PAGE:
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Monday, 11 March, 2002, 17:39 GMT
Loyalists 'to end role in school disputes'
Loyalist paramilitaries in Northern Ireland have said they will not become involved in any future school disputes.

An umbrella body calling itself the Loyalist Commission has issued a statement distancing itself from threats to schools and teachers.

The group includes representatives from the Ulster Defence Association, Ulster Volunteer Force and Red Hand Commando, all illegal paramilitary groups.

The statement, released on Monday, makes no mention of the recent dispute outside the Catholic Holy Cross school in north Belfast, but makes clear the paramilitaries' newly-agreed ''guidelines'' towards schools.

The Holy Cross Girls' Primary School in Ardoyne has been at the centre of violent protests.


Any child or parent threatening a member of staff under the guise of a loyalist paramilitary organisation does so without any substance

Loyalist Commission

Protestant residents from the Glenbryn estate held protests as children made their way to school last year. They said it was response to attacks on their community.

The loyalist demonstration was called off late last year after several months of protests, which had resumed in September after the summer break.

The loyalist statement said: "The commission has agreed the following: no paramilitary organisation will become involved in any school dispute, either between children or with teaching staff.

"Any child or parent threatening a member of staff under the guise of a loyalist paramilitary organisation does so without any substance."

The statement added: "There should be a zero toleration level with regard to vandalism, anti-social behaviour and substance abuse in respect of schools."

Fred Cobain: Welcomed statement
Fred Cobain: Welcomed statement

It also said schools must be ideologically, paramilitary and party political neutral environments.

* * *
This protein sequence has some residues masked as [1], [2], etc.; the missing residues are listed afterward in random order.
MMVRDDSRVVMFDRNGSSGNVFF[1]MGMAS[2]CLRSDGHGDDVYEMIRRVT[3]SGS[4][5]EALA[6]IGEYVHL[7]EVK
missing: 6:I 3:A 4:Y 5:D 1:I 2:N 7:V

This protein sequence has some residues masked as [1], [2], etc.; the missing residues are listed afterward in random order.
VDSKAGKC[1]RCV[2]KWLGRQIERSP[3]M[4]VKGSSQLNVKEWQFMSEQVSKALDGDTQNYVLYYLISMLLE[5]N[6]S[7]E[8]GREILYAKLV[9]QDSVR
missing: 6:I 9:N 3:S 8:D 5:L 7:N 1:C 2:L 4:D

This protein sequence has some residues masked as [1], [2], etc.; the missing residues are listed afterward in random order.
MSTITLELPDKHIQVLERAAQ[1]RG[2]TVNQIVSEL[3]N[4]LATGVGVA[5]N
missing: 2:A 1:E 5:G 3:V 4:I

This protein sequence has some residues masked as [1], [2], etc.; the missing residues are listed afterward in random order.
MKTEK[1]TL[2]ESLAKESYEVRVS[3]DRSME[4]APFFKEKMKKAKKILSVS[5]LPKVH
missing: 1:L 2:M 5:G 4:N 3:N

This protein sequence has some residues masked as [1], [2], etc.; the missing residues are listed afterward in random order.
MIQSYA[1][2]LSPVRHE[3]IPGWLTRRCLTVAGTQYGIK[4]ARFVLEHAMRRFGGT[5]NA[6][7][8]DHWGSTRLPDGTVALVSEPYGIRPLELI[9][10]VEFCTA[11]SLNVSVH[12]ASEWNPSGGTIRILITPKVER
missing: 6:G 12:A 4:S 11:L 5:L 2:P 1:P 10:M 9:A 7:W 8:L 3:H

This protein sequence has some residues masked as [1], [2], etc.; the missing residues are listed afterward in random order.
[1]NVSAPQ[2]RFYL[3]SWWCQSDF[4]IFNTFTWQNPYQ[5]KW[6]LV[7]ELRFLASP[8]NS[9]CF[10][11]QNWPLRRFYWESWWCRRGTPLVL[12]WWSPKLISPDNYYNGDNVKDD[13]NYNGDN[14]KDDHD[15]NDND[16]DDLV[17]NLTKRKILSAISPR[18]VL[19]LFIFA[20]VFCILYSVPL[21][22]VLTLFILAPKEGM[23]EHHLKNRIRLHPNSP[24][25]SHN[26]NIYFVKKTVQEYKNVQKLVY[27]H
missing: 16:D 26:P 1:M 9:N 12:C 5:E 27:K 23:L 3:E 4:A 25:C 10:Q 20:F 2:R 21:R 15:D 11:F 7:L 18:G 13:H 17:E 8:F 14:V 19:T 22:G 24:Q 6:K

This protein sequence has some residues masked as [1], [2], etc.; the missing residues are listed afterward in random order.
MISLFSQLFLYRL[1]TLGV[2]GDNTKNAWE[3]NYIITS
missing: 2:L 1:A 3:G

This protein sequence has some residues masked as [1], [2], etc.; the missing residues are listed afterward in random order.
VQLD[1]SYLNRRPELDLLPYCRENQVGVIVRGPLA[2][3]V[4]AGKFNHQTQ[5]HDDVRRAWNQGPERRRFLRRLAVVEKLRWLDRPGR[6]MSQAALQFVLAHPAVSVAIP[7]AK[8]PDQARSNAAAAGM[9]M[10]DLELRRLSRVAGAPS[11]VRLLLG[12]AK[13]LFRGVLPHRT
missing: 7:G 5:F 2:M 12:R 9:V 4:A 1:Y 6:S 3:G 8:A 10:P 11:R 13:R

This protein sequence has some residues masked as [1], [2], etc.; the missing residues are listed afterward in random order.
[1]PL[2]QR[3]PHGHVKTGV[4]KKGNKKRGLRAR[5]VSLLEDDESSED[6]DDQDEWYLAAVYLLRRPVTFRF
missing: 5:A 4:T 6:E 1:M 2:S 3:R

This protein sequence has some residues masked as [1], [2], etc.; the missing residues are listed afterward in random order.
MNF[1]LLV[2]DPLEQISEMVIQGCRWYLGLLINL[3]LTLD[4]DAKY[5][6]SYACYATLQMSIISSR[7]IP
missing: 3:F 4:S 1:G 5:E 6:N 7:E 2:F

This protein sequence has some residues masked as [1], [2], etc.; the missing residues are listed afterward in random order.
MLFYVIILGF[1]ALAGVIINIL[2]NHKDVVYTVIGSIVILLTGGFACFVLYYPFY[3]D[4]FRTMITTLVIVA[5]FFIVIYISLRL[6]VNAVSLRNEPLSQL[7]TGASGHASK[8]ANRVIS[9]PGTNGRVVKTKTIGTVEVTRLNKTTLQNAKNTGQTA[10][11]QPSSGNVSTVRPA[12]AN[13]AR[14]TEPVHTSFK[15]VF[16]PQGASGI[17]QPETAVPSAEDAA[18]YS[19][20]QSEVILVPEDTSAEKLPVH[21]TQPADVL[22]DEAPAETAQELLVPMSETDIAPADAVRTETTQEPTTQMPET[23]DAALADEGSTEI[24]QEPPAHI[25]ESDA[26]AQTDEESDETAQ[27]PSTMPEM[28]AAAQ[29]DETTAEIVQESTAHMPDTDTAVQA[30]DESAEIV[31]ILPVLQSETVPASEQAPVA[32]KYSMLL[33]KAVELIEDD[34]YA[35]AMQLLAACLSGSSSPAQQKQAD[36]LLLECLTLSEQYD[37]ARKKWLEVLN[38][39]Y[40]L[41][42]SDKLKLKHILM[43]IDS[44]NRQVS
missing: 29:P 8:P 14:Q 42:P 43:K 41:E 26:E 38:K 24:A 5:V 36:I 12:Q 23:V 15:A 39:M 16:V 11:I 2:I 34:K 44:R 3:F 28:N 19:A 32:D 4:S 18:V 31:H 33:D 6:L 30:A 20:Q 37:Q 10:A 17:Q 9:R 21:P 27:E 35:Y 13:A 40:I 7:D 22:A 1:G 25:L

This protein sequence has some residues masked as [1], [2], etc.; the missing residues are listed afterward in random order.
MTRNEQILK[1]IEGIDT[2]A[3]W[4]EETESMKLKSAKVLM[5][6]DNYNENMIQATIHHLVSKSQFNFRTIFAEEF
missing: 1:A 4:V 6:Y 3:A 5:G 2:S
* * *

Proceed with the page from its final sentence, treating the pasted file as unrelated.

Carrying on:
The Ulster Defence Association was blamed for violence surrounding the Holy Cross dispute, including a blast bomb attack as parents walked their children to the school.

The commission presented what it called "the new Schools Charter" to trade union chiefs on Monday.

North Belfast assembly member Fred Cobain described the loyalist paramilitaries' pledge as "a significant step forward".

Mr Cobain, an Ulster Unionist who had talks with UDA leaders last October, said the loyalist paramilitaries were showing a "willingness to make progress".

Secretary of State John Reid last week met with representatives of the Loyalist Commission.

The representatives of the commission he met were clergymen, who are on the body.

The Loyalist Commission is a new group set up to give political analysis to the paramilitary groups. It followed the dissolution of the Ulster Democratic Party, which was linked to the UDA.

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 ON THIS STORY
BBC NI's Mark Simpson:
"The statement makes no mention of the Holy Cross dispute"

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See also:

05 Mar 02 | Northern Ireland
Reid meets loyalist representatives
25 Feb 02 | Northern Ireland
Numbers drop at protest school
14 Jan 02 | Northern Ireland
Minister condemns school threats
12 Oct 01 | Northern Ireland
Reid acted on 'ceasefire farce'
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